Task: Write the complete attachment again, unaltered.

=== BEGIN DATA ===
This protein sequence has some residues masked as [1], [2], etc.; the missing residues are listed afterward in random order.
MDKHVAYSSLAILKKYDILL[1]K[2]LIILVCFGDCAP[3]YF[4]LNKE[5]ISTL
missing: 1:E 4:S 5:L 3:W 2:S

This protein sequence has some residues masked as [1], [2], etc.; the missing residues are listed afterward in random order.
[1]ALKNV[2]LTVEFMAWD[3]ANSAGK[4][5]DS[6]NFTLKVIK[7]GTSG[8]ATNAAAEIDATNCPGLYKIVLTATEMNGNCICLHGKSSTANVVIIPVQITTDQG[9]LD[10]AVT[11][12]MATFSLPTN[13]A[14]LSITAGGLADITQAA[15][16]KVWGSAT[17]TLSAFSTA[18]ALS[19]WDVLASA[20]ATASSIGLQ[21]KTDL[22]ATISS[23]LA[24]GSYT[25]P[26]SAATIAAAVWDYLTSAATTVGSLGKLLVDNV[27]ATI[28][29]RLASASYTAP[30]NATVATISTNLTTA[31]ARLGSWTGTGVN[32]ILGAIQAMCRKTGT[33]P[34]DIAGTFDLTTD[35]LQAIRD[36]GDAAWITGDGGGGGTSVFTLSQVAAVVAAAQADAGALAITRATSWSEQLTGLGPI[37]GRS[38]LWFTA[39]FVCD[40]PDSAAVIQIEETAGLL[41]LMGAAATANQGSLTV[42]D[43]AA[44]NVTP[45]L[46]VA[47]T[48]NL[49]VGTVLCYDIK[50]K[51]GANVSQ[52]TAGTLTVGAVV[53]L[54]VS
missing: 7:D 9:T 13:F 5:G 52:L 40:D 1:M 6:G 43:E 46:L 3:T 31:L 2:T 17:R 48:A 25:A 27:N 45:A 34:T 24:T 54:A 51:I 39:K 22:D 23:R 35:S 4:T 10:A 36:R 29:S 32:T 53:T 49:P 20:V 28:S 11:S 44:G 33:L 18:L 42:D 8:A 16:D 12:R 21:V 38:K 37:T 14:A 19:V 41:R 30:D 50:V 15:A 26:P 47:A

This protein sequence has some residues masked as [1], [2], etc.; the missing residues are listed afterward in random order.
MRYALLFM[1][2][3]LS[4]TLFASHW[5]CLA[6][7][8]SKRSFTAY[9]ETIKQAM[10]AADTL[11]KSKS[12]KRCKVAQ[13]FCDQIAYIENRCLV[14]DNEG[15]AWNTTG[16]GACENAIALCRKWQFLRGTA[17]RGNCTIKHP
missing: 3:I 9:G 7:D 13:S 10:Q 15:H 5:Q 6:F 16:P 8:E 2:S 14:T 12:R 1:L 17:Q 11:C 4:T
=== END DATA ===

This protein sequence has some residues masked as [1], [2], etc.; the missing residues are listed afterward in random order.
MDKHVAYSSLAILKKYDILL[1]K[2]LIILVCFGDCAP[3]YF[4]LNKE[5]ISTL
missing: 1:E 4:S 5:L 3:W 2:S

This protein sequence has some residues masked as [1], [2], etc.; the missing residues are listed afterward in random order.
[1]ALKNV[2]LTVEFMAWD[3]ANSAGK[4][5]DS[6]NFTLKVIK[7]GTSG[8]ATNAAAEIDATNCPGLYKIVLTATEMNGNCICLHGKSSTANVVIIPVQITTDQG[9]LD[10]AVT[11][12]MATFSLPTN[13]A[14]LSITAGGLADITQAA[15][16]KVWGSAT[17]TLSAFSTA[18]ALS[19]WDVLASA[20]ATASSIGLQ[21]KTDL[22]ATISS[23]LA[24]GSYT[25]P[26]SAATIAAAVWDYLTSAATTVGSLGKLLVDNV[27]ATI[28][29]RLASASYTAP[30]NATVATISTNLTTA[31]ARLGSWTGTGVN[32]ILGAIQAMCRKTGT[33]P[34]DIAGTFDLTTD[35]LQAIRD[36]GDAAWITGDGGGGGTSVFTLSQVAAVVAAAQADAGALAITRATSWSEQLTGLGPI[37]GRS[38]LWFTA[39]FVCD[40]PDSAAVIQIEETAGLL[41]LMGAAATANQGSLTV[42]D[43]AA[44]NVTP[45]L[46]VA[47]T[48]NL[49]VGTVLCYDIK[50]K[51]GANVSQ[52]TAGTLTVGAVV[53]L[54]VS
missing: 7:D 9:T 13:F 5:G 52:L 40:D 1:M 6:G 43:E 46:L 3:T 31:L 2:T 17:R 48:A 25:A 27:N 45:A 34:T 24:T 54:A 51:I 39:K 22:D 23:R 35:S 4:T 10:A 36:R 29:S 32:T 53:T 49:P 20:V 28:S 11:S 44:G 33:L 18:L 42:D 8:A 16:D 12:R 21:V 38:K 37:T 14:A 19:V 41:R 30:D 50:V 15:A 26:P 47:A

This protein sequence has some residues masked as [1], [2], etc.; the missing residues are listed afterward in random order.
MRYALLFM[1][2][3]LS[4]TLFASHW[5]CLA[6][7][8]SKRSFTAY[9]ETIKQAM[10]AADTL[11]KSKS[12]KRCKVAQ[13]FCDQIAYIENRCLV[14]DNEG[15]AWNTTG[16]GACENAIALCRKWQFLRGTA[17]RGNCTIKHP
missing: 3:I 9:G 7:D 13:S 10:Q 15:H 5:Q 6:F 16:P 8:E 2:S 14:T 12:R 1:L 17:Q 11:C 4:T